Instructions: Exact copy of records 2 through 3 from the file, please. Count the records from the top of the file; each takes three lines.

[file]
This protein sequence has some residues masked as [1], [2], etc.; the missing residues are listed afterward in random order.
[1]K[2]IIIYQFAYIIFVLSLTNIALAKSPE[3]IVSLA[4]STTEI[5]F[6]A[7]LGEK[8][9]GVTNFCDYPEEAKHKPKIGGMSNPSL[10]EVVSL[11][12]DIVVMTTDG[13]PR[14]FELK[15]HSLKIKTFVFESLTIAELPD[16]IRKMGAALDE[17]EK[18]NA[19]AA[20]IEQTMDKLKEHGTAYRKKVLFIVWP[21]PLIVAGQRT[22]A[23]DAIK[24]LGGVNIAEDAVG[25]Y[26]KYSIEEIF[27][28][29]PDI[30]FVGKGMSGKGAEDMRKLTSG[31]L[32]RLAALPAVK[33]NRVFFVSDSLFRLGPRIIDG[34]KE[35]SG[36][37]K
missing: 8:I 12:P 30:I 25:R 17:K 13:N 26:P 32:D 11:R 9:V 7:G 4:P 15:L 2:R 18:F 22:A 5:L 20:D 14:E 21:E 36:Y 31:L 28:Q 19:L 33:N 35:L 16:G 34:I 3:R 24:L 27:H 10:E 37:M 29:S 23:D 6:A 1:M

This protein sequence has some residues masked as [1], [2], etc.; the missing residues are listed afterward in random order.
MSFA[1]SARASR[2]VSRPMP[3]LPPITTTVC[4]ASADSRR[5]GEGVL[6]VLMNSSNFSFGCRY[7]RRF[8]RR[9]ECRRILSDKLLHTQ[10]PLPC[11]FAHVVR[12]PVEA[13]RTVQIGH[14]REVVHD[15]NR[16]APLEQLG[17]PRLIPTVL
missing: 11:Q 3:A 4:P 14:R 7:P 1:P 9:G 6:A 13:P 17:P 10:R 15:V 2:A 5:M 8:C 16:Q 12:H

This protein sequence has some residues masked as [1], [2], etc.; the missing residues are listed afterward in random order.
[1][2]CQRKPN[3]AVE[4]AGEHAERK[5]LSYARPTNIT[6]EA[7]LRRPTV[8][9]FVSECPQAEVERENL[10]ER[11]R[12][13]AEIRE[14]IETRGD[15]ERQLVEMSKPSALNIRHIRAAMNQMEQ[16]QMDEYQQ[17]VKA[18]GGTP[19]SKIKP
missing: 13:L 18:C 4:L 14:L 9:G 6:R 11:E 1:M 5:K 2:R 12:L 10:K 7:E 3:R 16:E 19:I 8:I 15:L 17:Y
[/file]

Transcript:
This protein sequence has some residues masked as [1], [2], etc.; the missing residues are listed afterward in random order.
MSFA[1]SARASR[2]VSRPMP[3]LPPITTTVC[4]ASADSRR[5]GEGVL[6]VLMNSSNFSFGCRY[7]RRF[8]RR[9]ECRRILSDKLLHTQ[10]PLPC[11]FAHVVR[12]PVEA[13]RTVQIGH[14]REVVHD[15]NR[16]APLEQLG[17]PRLIPTVL
missing: 11:Q 3:A 4:P 14:R 7:P 1:P 9:G 6:A 13:P 17:P 10:R 15:V 2:A 5:M 8:C 16:Q 12:H

This protein sequence has some residues masked as [1], [2], etc.; the missing residues are listed afterward in random order.
[1][2]CQRKPN[3]AVE[4]AGEHAERK[5]LSYARPTNIT[6]EA[7]LRRPTV[8][9]FVSECPQAEVERENL[10]ER[11]R[12][13]AEIRE[14]IETRGD[15]ERQLVEMSKPSALNIRHIRAAMNQMEQ[16]QMDEYQQ[17]VKA[18]GGTP[19]SKIKP
missing: 13:L 18:C 4:L 14:L 9:G 6:R 11:E 1:M 5:K 2:R 12:L 10:K 7:E 3:R 16:E 19:I 8:I 15:L 17:Y